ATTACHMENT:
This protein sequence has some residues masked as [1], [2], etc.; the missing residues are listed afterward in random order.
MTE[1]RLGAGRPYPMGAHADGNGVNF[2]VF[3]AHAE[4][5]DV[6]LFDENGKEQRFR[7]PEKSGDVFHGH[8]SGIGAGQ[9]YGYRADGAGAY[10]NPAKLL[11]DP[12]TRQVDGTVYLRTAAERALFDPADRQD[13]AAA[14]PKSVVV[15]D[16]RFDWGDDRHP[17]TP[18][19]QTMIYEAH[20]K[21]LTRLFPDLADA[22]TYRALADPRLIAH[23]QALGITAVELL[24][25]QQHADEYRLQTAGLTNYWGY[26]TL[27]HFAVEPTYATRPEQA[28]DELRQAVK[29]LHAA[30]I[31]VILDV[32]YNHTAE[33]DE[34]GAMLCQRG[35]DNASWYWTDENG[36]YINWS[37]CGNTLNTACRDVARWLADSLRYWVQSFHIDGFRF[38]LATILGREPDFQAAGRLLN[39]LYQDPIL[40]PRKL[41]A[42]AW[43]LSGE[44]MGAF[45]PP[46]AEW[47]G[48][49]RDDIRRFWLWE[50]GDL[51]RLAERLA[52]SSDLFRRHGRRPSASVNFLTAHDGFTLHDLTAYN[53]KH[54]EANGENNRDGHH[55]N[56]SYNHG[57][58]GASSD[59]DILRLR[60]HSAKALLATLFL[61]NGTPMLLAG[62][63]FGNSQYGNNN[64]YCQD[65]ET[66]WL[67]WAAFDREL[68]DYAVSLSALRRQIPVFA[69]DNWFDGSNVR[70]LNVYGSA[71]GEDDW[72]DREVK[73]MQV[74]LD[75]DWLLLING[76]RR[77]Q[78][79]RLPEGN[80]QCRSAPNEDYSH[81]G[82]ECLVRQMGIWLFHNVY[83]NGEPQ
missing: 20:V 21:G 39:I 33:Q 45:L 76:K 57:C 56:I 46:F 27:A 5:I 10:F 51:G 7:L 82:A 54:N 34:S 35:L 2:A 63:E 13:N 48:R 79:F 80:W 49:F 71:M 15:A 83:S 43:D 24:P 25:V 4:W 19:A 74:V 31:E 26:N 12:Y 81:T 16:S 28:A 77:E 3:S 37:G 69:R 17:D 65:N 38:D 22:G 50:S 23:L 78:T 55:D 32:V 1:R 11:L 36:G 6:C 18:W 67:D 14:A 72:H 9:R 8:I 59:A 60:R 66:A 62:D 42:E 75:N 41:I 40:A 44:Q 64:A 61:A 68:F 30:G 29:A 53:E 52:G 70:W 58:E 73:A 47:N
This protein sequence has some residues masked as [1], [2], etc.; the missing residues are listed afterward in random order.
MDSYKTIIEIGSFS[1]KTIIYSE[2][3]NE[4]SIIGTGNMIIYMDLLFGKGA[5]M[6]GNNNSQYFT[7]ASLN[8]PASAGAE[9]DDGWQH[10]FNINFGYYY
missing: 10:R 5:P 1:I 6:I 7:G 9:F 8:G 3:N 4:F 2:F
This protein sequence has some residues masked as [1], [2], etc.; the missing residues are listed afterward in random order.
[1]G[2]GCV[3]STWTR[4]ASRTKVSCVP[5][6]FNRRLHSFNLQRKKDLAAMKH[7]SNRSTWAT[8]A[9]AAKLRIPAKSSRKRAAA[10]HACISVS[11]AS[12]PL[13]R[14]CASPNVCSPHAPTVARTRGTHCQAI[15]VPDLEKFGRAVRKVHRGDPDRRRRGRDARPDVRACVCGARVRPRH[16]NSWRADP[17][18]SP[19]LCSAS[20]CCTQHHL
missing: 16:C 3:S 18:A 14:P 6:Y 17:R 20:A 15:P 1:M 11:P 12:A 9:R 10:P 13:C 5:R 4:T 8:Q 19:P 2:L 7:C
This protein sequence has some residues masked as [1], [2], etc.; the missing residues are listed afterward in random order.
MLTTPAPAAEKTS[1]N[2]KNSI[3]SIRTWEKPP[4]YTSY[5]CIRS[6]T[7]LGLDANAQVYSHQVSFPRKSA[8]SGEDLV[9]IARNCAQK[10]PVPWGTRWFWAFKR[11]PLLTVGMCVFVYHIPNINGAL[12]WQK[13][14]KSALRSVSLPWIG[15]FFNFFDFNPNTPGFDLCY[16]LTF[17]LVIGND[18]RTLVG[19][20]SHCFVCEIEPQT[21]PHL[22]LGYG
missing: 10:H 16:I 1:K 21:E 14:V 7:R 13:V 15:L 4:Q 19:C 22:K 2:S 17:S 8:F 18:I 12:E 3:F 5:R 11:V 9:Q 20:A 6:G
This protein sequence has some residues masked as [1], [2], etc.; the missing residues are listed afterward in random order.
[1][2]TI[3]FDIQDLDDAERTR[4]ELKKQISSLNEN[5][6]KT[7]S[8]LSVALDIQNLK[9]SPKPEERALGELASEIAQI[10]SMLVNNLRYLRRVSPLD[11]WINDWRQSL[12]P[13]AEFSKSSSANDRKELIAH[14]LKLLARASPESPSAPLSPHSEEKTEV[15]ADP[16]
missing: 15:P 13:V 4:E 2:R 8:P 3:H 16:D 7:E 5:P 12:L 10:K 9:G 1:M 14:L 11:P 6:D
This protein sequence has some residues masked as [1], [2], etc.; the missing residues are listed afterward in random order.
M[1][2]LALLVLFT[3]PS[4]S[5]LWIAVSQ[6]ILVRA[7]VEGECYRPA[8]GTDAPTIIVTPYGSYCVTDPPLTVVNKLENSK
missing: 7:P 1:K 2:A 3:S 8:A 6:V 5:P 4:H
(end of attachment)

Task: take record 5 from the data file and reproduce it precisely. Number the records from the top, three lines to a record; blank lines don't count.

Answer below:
This protein sequence has some residues masked as [1], [2], etc.; the missing residues are listed afterward in random order.
[1][2]TI[3]FDIQDLDDAERTR[4]ELKKQISSLNEN[5][6]KT[7]S[8]LSVALDIQNLK[9]SPKPEERALGELASEIAQI[10]SMLVNNLRYLRRVSPLD[11]WINDWRQSL[12]P[13]AEFSKSSSANDRKELIAH[14]LKLLARASPESPSAPLSPHSEEKTEV[15]ADP[16]
missing: 15:P 13:V 4:E 2:R 8:P 3:H 16:D 7:E 5:P 12:L 10:K 9:G 1:M 14:L 11:P 6:D